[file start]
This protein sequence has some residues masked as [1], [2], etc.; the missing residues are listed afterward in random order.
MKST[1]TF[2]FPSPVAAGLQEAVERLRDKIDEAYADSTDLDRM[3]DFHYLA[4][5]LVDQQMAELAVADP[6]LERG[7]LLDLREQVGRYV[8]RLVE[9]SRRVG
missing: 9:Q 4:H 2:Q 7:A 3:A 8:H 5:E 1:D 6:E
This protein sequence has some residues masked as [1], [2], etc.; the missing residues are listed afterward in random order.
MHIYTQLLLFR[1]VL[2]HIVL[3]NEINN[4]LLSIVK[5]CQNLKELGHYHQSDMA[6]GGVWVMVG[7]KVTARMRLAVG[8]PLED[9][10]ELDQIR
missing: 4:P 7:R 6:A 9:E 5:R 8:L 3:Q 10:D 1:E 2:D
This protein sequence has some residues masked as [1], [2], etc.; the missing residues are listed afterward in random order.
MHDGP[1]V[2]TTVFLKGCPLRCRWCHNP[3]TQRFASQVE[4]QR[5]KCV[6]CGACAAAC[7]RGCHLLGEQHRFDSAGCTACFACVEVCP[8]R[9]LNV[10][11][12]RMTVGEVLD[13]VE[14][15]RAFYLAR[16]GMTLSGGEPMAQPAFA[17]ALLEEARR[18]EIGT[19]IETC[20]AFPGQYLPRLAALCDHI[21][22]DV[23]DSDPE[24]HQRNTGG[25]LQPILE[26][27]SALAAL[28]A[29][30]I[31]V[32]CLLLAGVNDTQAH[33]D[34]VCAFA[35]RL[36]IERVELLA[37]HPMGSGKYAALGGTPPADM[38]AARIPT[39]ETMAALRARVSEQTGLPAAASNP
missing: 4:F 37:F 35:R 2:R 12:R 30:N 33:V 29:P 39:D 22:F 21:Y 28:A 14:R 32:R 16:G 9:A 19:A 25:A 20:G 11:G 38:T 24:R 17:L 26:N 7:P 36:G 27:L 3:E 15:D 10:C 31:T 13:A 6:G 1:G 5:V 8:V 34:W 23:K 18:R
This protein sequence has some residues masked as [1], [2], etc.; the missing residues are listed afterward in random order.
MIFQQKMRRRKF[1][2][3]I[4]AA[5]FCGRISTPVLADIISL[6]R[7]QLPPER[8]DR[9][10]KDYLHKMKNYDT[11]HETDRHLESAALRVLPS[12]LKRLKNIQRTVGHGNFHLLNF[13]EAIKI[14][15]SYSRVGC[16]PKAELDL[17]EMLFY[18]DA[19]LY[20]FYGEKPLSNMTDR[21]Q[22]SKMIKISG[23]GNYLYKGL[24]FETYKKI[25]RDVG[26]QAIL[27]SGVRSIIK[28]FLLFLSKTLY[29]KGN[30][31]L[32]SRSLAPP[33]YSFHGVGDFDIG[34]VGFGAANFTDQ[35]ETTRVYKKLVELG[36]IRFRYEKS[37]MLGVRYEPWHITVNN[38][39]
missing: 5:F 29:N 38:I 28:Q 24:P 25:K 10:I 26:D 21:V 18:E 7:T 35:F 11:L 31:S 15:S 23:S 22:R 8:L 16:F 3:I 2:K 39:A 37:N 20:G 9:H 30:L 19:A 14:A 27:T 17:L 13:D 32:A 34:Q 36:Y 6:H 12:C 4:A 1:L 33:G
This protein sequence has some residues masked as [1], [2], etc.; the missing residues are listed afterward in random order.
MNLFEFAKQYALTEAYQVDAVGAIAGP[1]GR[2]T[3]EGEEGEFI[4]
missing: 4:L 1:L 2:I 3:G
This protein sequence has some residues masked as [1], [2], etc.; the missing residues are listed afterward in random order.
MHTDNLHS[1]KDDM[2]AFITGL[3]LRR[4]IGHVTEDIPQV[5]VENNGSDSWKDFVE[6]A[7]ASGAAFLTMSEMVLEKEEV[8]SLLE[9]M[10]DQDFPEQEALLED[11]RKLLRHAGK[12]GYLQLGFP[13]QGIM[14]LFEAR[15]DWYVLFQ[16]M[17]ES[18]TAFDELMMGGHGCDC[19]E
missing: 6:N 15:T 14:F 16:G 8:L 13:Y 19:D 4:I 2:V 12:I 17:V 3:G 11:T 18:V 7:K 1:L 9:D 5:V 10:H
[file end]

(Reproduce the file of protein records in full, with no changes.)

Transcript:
This protein sequence has some residues masked as [1], [2], etc.; the missing residues are listed afterward in random order.
MKST[1]TF[2]FPSPVAAGLQEAVERLRDKIDEAYADSTDLDRM[3]DFHYLA[4][5]LVDQQMAELAVADP[6]LERG[7]LLDLREQVGRYV[8]RLVE[9]SRRVG
missing: 9:Q 4:H 2:Q 7:A 3:A 8:H 5:E 1:D 6:E
This protein sequence has some residues masked as [1], [2], etc.; the missing residues are listed afterward in random order.
MHIYTQLLLFR[1]VL[2]HIVL[3]NEINN[4]LLSIVK[5]CQNLKELGHYHQSDMA[6]GGVWVMVG[7]KVTARMRLAVG[8]PLED[9][10]ELDQIR
missing: 4:P 7:R 6:A 9:E 5:R 8:L 3:Q 10:D 1:E 2:D
This protein sequence has some residues masked as [1], [2], etc.; the missing residues are listed afterward in random order.
MHDGP[1]V[2]TTVFLKGCPLRCRWCHNP[3]TQRFASQVE[4]QR[5]KCV[6]CGACAAAC[7]RGCHLLGEQHRFDSAGCTACFACVEVCP[8]R[9]LNV[10][11][12]RMTVGEVLD[13]VE[14][15]RAFYLAR[16]GMTLSGGEPMAQPAFA[17]ALLEEARR[18]EIGT[19]IETC[20]AFPGQYLPRLAALCDHI[21][22]DV[23]DSDPE[24]HQRNTGG[25]LQPILE[26][27]SALAAL[28]A[29][30]I[31]V[32]CLLLAGVNDTQAH[33]D[34]VCAFA[35]RL[36]IERVELLA[37]HPMGSGKYAALGGTPPADM[38]AARIPT[39]ETMAALRARVSEQTGLPAAASNP
missing: 4:F 37:F 35:R 2:R 12:R 30:N 33:V 29:P 39:D 22:F 21:Y 28:A 14:R 32:R 16:G 9:A 19:A 25:A 20:G 11:G 38:T 24:R 17:L 26:N 7:P 36:G 27:L 3:E 15:D 10:C 31:T 13:A 6:G 1:G 5:V 8:V 34:W 23:K 18:R
This protein sequence has some residues masked as [1], [2], etc.; the missing residues are listed afterward in random order.
MIFQQKMRRRKF[1][2][3]I[4]AA[5]FCGRISTPVLADIISL[6]R[7]QLPPER[8]DR[9][10]KDYLHKMKNYDT[11]HETDRHLESAALRVLPS[12]LKRLKNIQRTVGHGNFHLLNF[13]EAIKI[14][15]SYSRVGC[16]PKAELDL[17]EMLFY[18]DA[19]LY[20]FYGEKPLSNMTDR[21]Q[22]SKMIKISG[23]GNYLYKGL[24]FETYKKI[25]RDVG[26]QAIL[27]SGVRSIIK[28]FLLFLSKTLY[29]KGN[30][31]L[32]SRSLAPP[33]YSFHGVGDFDIG[34]VGFGAANFTDQ[35]ETTRVYKKLVELG[36]IRFRYEKS[37]MLGVRYEPWHITVNN[38][39]
missing: 5:F 29:N 38:I 28:Q 24:P 25:K 10:I 26:D 21:V 18:E 7:T 35:F 11:L 31:S 15:S 23:S 22:R 8:L 16:F 3:I 2:K 39:A 37:N 20:G 9:H 30:L 19:A 14:A 27:T 17:L 13:D 32:A 34:Q 36:Y 6:H 12:C 4:A 1:L 33:G
This protein sequence has some residues masked as [1], [2], etc.; the missing residues are listed afterward in random order.
MNLFEFAKQYALTEAYQVDAVGAIAGP[1]GR[2]T[3]EGEEGEFI[4]
missing: 4:L 1:L 2:I 3:G
This protein sequence has some residues masked as [1], [2], etc.; the missing residues are listed afterward in random order.
MHTDNLHS[1]KDDM[2]AFITGL[3]LRR[4]IGHVTEDIPQV[5]VENNGSDSWKDFVE[6]A[7]ASGAAFLTMSEMVLEKEEV[8]SLLE[9]M[10]DQDFPEQEALLED[11]RKLLRHAGK[12]GYLQLGFP[13]QGIM[14]LFEAR[15]DWYVLFQ[16]M[17]ES[18]TAFDELMMGGHGCDC[19]E
missing: 6:N 15:T 14:F 16:G 8:L 13:Y 19:D 4:I 2:V 12:I 17:V 3:G 11:T 18:V 7:K 1:L 9:D 5:V 10:H